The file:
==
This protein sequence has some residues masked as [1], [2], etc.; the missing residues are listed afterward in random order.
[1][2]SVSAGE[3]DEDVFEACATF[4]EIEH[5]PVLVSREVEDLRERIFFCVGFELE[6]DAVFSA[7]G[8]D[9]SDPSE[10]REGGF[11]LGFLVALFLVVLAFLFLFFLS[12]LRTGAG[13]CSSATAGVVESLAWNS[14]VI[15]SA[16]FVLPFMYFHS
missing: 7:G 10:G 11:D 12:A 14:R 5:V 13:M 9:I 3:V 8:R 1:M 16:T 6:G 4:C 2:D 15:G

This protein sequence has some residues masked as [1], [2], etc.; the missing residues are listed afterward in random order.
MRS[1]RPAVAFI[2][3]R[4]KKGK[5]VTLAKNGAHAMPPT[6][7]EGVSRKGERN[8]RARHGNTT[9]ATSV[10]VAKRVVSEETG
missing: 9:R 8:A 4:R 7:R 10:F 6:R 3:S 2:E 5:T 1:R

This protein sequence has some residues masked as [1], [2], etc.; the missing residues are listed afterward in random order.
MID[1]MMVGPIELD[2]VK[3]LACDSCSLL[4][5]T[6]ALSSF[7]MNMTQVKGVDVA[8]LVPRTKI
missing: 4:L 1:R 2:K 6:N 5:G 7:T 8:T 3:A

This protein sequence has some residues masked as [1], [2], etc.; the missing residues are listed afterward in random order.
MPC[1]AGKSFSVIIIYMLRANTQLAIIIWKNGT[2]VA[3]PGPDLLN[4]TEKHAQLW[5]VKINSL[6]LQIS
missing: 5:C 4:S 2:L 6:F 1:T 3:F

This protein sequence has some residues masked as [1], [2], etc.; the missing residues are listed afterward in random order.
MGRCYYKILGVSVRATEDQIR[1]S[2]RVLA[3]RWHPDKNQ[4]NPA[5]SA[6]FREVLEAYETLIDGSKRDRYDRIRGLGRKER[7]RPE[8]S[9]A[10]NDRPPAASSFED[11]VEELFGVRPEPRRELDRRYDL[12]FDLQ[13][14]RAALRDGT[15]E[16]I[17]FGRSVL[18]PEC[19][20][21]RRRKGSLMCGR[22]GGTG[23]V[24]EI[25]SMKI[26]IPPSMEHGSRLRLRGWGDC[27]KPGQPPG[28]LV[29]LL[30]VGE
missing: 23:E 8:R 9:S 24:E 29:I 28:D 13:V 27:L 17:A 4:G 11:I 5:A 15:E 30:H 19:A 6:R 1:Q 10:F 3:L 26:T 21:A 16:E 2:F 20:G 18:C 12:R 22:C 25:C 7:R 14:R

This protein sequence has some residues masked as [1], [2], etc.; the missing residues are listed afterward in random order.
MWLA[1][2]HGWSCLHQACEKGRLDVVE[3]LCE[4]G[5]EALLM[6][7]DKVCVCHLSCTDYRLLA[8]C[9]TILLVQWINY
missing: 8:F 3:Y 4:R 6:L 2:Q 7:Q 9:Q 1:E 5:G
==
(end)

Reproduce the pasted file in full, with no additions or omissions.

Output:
This protein sequence has some residues masked as [1], [2], etc.; the missing residues are listed afterward in random order.
[1][2]SVSAGE[3]DEDVFEACATF[4]EIEH[5]PVLVSREVEDLRERIFFCVGFELE[6]DAVFSA[7]G[8]D[9]SDPSE[10]REGGF[11]LGFLVALFLVVLAFLFLFFLS[12]LRTGAG[13]CSSATAGVVESLAWNS[14]VI[15]SA[16]FVLPFMYFHS
missing: 7:G 10:G 11:D 12:A 14:R 5:V 13:M 9:I 3:V 8:R 1:M 16:T 6:G 4:C 2:D 15:G

This protein sequence has some residues masked as [1], [2], etc.; the missing residues are listed afterward in random order.
MRS[1]RPAVAFI[2][3]R[4]KKGK[5]VTLAKNGAHAMPPT[6][7]EGVSRKGERN[8]RARHGNTT[9]ATSV[10]VAKRVVSEETG
missing: 9:R 8:A 4:R 7:R 10:F 6:R 3:S 2:E 5:T 1:R

This protein sequence has some residues masked as [1], [2], etc.; the missing residues are listed afterward in random order.
MID[1]MMVGPIELD[2]VK[3]LACDSCSLL[4][5]T[6]ALSSF[7]MNMTQVKGVDVA[8]LVPRTKI
missing: 4:L 1:R 2:K 6:N 5:G 7:T 8:T 3:A

This protein sequence has some residues masked as [1], [2], etc.; the missing residues are listed afterward in random order.
MPC[1]AGKSFSVIIIYMLRANTQLAIIIWKNGT[2]VA[3]PGPDLLN[4]TEKHAQLW[5]VKINSL[6]LQIS
missing: 5:C 4:S 2:L 6:F 1:T 3:F

This protein sequence has some residues masked as [1], [2], etc.; the missing residues are listed afterward in random order.
MGRCYYKILGVSVRATEDQIR[1]S[2]RVLA[3]RWHPDKNQ[4]NPA[5]SA[6]FREVLEAYETLIDGSKRDRYDRIRGLGRKER[7]RPE[8]S[9]A[10]NDRPPAASSFED[11]VEELFGVRPEPRRELDRRYDL[12]FDLQ[13][14]RAALRDGT[15]E[16]I[17]FGRSVL[18]PEC[19][20][21]RRRKGSLMCGR[22]GGTG[23]V[24]EI[25]SMKI[26]IPPSMEHGSRLRLRGWGDC[27]KPGQPPG[28]LV[29]LL[30]VGE
missing: 23:E 8:R 9:S 24:E 29:I 28:D 13:V 27:L 17:A 4:G 11:I 5:A 15:E 30:H 19:A 6:R 1:Q 10:F 3:L 26:T 21:A 16:E 2:F 20:G 18:C 12:R 22:C 25:C 7:R 14:R

This protein sequence has some residues masked as [1], [2], etc.; the missing residues are listed afterward in random order.
MWLA[1][2]HGWSCLHQACEKGRLDVVE[3]LCE[4]G[5]EALLM[6][7]DKVCVCHLSCTDYRLLA[8]C[9]TILLVQWINY
missing: 8:F 3:Y 4:R 6:L 2:Q 7:Q 9:Q 1:E 5:G